Laboratory exercises under Windows (Imperative Programming)
All these notes were prepared using Windows XP running in VirtualBox – Mike
The unix programs
awk that are used in the last part of the lab are not provided as part of Windows, but there is a program called
sort that is rather more restricted than the unix version. You can complete the lab exercise under Windows by using the pipeline,
crack2 n private | sort | tally
n is the key length deduced in an earlier part of the lab, and
tally is an Oberon program whose source code follows.
MODULE Tally; IMPORT In, Out; VAR line, prev: ARRAY 80 OF CHAR; count: INTEGER; PROCEDURE Print; BEGIN IF count > 1 THEN Out.Int(count, 7); Out.Char(' '); Out.String(prev); Out.Ln END END Print; BEGIN count := 0; LOOP In.Line(line); IF ~In.Done THEN Print; EXIT END; IF (count = 0) OR (line # prev) THEN Print; prev := line; count := 0 END; count := count+1 END END Tally.
To get the
tester script to work under Windows, you'll need to install an implementation of TCL, the language in which the test script is written. There's a free implementation that can be downloaded from
http://www.activestate.com/activetcl/downloads (local copy: ActiveTcl188.8.131.52.291945-win32-ix86-threaded.exe). After using the installer, you may need to reboot your machine so that the appropriate directory appears on your path.
Now the command to run the
tester script is something like:
tclsh85 tester 1
tclsh85 is the name of the TCL interpreter you just installed.
Here's a transcript of a Command Window session:
C:\Documents and Settings\mike\ip1\lab2>dir Volume in drive C has no label. Volume Serial Number is 8C98-6309 Directory of C:\Documents and Settings\mike\ip1\lab2 24/02/2010 12:29 <DIR> . 24/02/2010 12:29 <DIR> .. 17/12/2008 00:32 674 grep.hs 17/12/2008 00:32 3,505 MGrep.m 17/12/2008 00:32 2,801 tester 3 File(s) 6,980 bytes 2 Dir(s) 44,180,574,208 bytes free C:\Documents and Settings\mike\ip1\lab2>obc -o mgrep MGrep.m C:\Documents and Settings\mike\ip1\lab2>tclsh85 tester 1 test 'x' '' -- OK (status 1) test 'x' 'x' -- OK (status 0) test 'x' 'aaaa' -- OK (status 1) test 'x' 'xaaa' -- OK (status 0) test 'x' 'aaxa' -- failed *** wrong exit status 1 (match failed) *** expected status 0 (match succeeded) test 'x' 'aaax' -- failed *** wrong exit status 1 (match failed) *** expected status 0 (match succeeded)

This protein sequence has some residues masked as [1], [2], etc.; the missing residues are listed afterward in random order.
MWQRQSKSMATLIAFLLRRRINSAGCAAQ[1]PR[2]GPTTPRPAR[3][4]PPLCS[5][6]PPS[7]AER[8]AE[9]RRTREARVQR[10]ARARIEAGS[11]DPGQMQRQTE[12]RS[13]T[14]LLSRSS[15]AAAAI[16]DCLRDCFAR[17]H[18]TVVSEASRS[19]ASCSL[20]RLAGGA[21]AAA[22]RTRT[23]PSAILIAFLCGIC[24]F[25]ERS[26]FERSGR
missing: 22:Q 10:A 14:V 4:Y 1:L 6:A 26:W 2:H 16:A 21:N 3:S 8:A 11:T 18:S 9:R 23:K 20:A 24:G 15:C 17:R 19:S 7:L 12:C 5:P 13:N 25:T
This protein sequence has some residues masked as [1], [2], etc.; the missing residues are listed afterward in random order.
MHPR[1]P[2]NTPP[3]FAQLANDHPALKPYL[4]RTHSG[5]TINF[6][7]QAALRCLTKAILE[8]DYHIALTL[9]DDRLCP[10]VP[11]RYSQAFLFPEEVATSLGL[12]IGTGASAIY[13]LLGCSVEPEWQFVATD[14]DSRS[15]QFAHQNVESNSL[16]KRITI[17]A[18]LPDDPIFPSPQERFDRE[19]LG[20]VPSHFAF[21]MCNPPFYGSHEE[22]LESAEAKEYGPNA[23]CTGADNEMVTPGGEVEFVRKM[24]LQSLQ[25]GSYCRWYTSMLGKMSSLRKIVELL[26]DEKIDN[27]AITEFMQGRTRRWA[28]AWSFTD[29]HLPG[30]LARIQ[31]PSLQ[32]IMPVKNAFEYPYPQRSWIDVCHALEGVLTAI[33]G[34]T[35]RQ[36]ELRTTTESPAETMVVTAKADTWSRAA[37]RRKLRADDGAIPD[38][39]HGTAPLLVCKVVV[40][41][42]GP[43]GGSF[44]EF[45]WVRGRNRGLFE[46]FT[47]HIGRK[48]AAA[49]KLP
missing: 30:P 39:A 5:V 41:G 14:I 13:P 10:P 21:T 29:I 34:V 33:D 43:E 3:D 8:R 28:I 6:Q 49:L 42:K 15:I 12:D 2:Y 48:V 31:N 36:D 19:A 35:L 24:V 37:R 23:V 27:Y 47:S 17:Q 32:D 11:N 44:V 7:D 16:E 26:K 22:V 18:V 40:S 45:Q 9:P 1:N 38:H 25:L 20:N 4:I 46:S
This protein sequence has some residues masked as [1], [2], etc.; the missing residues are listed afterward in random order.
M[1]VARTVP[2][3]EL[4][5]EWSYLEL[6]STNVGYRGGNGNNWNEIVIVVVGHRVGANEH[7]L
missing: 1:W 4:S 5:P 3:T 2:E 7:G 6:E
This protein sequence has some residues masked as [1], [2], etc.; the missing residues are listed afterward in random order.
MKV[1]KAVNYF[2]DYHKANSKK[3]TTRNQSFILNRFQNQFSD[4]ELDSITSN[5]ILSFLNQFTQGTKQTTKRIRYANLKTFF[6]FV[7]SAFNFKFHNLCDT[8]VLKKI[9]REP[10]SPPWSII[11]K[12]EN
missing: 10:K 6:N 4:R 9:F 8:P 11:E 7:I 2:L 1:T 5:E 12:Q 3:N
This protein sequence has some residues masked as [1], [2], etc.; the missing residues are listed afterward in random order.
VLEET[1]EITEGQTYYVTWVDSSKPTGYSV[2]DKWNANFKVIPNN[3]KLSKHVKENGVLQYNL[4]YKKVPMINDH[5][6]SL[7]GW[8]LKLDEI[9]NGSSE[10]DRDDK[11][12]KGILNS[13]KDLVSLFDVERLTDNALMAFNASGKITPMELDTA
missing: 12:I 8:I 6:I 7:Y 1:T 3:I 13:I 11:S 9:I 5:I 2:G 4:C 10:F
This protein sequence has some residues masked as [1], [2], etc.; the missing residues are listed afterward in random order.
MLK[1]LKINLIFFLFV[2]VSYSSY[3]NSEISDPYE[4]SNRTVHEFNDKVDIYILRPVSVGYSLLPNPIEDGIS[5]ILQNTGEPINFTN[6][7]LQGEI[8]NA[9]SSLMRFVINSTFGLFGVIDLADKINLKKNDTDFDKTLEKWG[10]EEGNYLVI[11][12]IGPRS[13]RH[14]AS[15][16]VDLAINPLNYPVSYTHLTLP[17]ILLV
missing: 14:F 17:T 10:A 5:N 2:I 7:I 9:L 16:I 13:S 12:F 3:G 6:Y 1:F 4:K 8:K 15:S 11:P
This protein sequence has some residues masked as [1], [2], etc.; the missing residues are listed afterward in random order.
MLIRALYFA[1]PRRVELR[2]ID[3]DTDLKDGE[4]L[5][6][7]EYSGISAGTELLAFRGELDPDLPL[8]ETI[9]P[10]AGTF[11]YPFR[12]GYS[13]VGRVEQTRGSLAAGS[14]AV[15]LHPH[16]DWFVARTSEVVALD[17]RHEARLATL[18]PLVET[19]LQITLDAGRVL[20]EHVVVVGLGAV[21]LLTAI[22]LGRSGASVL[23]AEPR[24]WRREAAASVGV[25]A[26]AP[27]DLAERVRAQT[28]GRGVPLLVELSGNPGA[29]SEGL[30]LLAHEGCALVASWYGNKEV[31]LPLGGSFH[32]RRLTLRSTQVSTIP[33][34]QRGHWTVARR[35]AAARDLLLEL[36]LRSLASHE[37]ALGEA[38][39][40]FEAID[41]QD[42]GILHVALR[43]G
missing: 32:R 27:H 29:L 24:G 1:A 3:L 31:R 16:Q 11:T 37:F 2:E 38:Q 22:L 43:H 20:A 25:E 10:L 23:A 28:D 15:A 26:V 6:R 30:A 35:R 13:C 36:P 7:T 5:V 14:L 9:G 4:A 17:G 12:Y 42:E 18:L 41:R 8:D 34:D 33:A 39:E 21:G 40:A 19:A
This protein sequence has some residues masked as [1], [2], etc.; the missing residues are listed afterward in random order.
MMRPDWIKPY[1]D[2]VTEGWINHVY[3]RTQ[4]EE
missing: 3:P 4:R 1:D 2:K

Actually, the supplied version of
mgrep matches lines that begin with an
x, regardless of the pattern supplied on the command line. This is normal for the beginning of the lab exercise.
Windows lacks the
join programs that make up the nuts and bolts of the Poor Man's Diff script. Nevertheless, you can prepare the UpSeq program under Windows, even if testing its use as the brains of
diff requires you to move it to a unix system.
Actually, it's possible to get the
pmdiff script working under Windows by rewriting it as a batch file. First, you need to install some GNU utilities:
and make sure the directory
C:\Program Files\GnuWin32\bin appears on your path. Then use the following batch file
echo **EOF** | cat -n %1 - | sed "s/^ *//" | sort -k 2 >tmpa echo **EOF** | cat -n %2 - | sed "s/^ *//" | sort -k 2 >tmpb join -t " " -j 2 -o 1.1,2.1 tmpa tmpb | gsort -k 1,1n -k 2,2nr >tmpc upseq <tmpc | diffout %1 %2
(The character between
" " on the third line must be a TAB.)
This script won't deal properly with files that contain TAB characters, but is good enough to complete the lab exercise. But then again, if you're going to install some bits of unix, you may as well go the whole hog!